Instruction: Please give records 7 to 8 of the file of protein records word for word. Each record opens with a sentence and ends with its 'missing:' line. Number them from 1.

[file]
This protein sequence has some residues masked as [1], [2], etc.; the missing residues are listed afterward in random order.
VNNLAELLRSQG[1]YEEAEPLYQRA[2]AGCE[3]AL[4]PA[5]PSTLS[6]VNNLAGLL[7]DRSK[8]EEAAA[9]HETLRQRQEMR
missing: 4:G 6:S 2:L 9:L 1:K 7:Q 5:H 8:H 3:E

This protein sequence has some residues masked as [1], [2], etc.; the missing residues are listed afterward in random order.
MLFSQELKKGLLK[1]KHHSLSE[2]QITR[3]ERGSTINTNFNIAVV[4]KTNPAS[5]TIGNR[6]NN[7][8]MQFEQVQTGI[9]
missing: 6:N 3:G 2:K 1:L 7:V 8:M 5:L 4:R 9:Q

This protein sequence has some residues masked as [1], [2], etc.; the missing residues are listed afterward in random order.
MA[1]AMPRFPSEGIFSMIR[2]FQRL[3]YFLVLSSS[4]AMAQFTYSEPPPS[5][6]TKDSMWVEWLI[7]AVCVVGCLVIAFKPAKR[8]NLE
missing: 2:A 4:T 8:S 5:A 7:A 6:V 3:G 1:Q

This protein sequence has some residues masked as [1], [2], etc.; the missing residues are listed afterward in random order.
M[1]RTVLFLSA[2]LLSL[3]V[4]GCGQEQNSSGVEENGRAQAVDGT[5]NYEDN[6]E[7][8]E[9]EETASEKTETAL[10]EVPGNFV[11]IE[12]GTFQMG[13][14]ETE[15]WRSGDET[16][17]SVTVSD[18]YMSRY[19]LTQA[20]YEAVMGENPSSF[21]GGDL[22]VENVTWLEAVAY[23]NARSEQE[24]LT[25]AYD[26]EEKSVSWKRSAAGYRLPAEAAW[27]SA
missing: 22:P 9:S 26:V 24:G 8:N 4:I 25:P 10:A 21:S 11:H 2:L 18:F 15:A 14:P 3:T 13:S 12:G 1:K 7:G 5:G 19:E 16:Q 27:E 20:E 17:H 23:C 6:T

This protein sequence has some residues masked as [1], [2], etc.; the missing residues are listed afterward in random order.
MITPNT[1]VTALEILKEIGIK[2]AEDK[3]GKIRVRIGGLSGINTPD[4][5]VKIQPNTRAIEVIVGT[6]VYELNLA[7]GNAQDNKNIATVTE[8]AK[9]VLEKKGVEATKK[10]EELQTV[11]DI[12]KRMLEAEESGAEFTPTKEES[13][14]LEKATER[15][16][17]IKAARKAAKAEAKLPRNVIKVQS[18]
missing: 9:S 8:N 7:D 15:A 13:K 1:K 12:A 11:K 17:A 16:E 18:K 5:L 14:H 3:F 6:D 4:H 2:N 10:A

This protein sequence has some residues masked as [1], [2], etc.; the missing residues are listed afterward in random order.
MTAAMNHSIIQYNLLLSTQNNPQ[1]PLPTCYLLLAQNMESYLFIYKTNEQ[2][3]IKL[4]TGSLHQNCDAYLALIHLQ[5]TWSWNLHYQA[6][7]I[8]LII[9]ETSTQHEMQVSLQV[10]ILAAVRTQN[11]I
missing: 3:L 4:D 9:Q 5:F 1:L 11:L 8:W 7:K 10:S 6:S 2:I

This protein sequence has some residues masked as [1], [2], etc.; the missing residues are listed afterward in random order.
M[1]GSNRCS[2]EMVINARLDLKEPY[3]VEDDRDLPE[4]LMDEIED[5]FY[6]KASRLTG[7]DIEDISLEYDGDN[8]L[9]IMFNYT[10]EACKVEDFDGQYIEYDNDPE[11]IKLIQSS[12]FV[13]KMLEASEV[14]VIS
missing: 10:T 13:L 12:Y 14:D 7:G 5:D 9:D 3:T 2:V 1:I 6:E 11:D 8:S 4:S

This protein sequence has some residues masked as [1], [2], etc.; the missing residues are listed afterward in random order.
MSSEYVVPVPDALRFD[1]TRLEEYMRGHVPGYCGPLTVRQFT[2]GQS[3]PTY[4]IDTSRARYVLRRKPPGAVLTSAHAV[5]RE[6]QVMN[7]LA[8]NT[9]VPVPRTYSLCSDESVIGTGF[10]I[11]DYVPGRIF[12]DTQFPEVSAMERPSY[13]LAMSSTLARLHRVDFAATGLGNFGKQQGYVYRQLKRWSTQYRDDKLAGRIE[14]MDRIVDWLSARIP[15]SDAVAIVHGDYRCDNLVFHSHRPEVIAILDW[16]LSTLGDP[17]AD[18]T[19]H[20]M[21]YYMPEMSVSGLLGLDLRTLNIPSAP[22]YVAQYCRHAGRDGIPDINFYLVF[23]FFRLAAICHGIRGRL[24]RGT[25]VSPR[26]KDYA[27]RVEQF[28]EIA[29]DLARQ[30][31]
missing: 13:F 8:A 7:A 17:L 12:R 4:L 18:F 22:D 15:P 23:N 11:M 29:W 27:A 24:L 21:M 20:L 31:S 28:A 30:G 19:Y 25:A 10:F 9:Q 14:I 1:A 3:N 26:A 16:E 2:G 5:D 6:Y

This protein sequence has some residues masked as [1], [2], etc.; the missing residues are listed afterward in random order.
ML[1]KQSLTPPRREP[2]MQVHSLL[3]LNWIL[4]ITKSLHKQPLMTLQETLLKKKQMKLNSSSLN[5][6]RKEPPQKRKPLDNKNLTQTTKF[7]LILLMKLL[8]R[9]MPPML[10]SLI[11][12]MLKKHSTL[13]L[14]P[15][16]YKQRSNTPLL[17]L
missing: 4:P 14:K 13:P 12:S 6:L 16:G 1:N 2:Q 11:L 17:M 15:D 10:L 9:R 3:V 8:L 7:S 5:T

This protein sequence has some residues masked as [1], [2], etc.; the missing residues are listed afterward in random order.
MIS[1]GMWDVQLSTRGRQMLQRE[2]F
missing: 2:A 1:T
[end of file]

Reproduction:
This protein sequence has some residues masked as [1], [2], etc.; the missing residues are listed afterward in random order.
M[1]GSNRCS[2]EMVINARLDLKEPY[3]VEDDRDLPE[4]LMDEIED[5]FY[6]KASRLTG[7]DIEDISLEYDGDN[8]L[9]IMFNYT[10]EACKVEDFDGQYIEYDNDPE[11]IKLIQSS[12]FV[13]KMLEASEV[14]VIS
missing: 10:T 13:L 12:Y 14:D 7:G 5:D 9:D 3:T 2:V 1:I 6:E 11:D 8:S 4:S

This protein sequence has some residues masked as [1], [2], etc.; the missing residues are listed afterward in random order.
MSSEYVVPVPDALRFD[1]TRLEEYMRGHVPGYCGPLTVRQFT[2]GQS[3]PTY[4]IDTSRARYVLRRKPPGAVLTSAHAV[5]RE[6]QVMN[7]LA[8]NT[9]VPVPRTYSLCSDESVIGTGF[10]I[11]DYVPGRIF[12]DTQFPEVSAMERPSY[13]LAMSSTLARLHRVDFAATGLGNFGKQQGYVYRQLKRWSTQYRDDKLAGRIE[14]MDRIVDWLSARIP[15]SDAVAIVHGDYRCDNLVFHSHRPEVIAILDW[16]LSTLGDP[17]AD[18]T[19]H[20]M[21]YYMPEMSVSGLLGLDLRTLNIPSAP[22]YVAQYCRHAGRDGIPDINFYLVF[23]FFRLAAICHGIRGRL[24]RGT[25]VSPR[26]KDYA[27]RVEQF[28]EIA[29]DLARQ[30][31]
missing: 13:F 8:A 7:A 17:L 12:R 4:L 18:F 22:D 15:P 23:N 11:M 29:W 27:A 24:L 21:M 20:L 31:S 28:A 30:G 19:Y 25:A 10:F 9:Q 14:I 1:A 3:N 26:A 16:E 2:G 5:D 6:Y